Channel Seven employed Blight in an Australian Football commentators role for Seasons 1995 and 1996, and his comments were forthright and ” on the money”, on most occasions, and it was refreshing for viewers to digest a number of Blight’s suggestions for Team Tactics and player positional switches. His commentary obviously hit the right chords for the Adelaide Crows who appointed Blight as their Senior Coach for Season 1997. He immediately set about sweeping changes in player personnel, and although heavily criticized, Blight’s Master Plan for the Crows had resounding sucess, with Premiership Victories in both the 1997 and 1998 Seasons, bearing the fruit of the Coaches and players labour. The Adelaide Crows Football Club has named their Best and Fairest Player Award, the Malcolm Blight Medal, in honour of their Dual Premiership Coach. After an unsuccessful 1999, Blight was replaced in the Senior Coaches role, ironically by Gary Ayres, who had previously replaced him in a similar role at the Geelong Cats.
Malcolm Blight resumed his media involvement, until the St Kilda Saints co-erced him out of retirement for the 2001 Season as their Senior Coach. Blight’s unusual and unorthodox methods , together with his perceived lack of commitment to the role, saw his demise after Round 15, with only 3 wins on the board. He has once again taken to a role as an expert Australian Rules Football commentator ( currently with Channel 10 ), and recently was appointed to the Board of the new Gold Coast Suns Football Club.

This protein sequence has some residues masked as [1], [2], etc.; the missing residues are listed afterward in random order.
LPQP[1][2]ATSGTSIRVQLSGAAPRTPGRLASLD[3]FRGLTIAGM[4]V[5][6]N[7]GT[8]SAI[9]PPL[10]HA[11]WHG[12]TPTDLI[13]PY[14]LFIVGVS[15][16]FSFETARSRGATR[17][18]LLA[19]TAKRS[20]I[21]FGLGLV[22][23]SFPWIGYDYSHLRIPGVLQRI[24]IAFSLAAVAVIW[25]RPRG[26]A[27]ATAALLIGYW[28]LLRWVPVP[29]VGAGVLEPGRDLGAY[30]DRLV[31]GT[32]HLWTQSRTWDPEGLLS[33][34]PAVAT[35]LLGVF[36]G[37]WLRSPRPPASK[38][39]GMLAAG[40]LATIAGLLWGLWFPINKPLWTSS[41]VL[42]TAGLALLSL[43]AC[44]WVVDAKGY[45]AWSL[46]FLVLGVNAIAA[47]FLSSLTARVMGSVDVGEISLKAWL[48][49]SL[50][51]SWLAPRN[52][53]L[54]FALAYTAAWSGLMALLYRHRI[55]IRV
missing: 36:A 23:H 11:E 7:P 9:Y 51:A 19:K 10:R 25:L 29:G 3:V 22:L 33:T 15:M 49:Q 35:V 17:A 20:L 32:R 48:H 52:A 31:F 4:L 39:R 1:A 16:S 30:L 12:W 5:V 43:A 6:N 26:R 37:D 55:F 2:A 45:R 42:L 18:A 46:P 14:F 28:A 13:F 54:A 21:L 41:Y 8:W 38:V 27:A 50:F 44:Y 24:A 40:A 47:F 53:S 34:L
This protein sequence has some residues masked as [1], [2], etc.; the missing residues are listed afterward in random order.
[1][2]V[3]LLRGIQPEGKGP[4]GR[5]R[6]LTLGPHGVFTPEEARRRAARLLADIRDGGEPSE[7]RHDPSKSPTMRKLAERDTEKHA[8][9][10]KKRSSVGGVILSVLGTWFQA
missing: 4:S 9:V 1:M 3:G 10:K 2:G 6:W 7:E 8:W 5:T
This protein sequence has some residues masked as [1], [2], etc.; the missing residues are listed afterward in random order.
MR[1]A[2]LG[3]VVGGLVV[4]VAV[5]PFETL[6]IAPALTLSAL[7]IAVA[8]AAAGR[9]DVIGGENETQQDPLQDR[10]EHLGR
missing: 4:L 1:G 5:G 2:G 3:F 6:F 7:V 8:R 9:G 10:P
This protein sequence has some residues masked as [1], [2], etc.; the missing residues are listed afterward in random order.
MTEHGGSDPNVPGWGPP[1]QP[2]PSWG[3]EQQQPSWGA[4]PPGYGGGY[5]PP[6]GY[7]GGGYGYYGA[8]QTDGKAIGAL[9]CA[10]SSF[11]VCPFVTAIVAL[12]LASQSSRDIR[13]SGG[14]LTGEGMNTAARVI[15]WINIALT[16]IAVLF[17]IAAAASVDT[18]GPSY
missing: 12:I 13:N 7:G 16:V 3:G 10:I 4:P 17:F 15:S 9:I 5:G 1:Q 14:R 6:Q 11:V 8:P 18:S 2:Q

Blight is a unique character, who also holds the distinction of being the first AFL/VFL footballer to win the Brownlow and Magarey Medals, the only player to top both the VFL and SANFL Goalkicking Lists and the only player to Captain both the Victorian and South Australian Representative Teams. His uniqueness, at Player, Coach and Media Commentator levels, is what has set Malcolm Blight apart from all others before him, and his individuality is a lesson to all those involved in Australian Football ; the current trend to mould players to fit positions, in an overly scientific and increasingly over-stategized game environment, will stunt the growth of potential champions, who could have an impact similar to Malcolm Blight.
( Image courtesy of heraldsun.com.au ).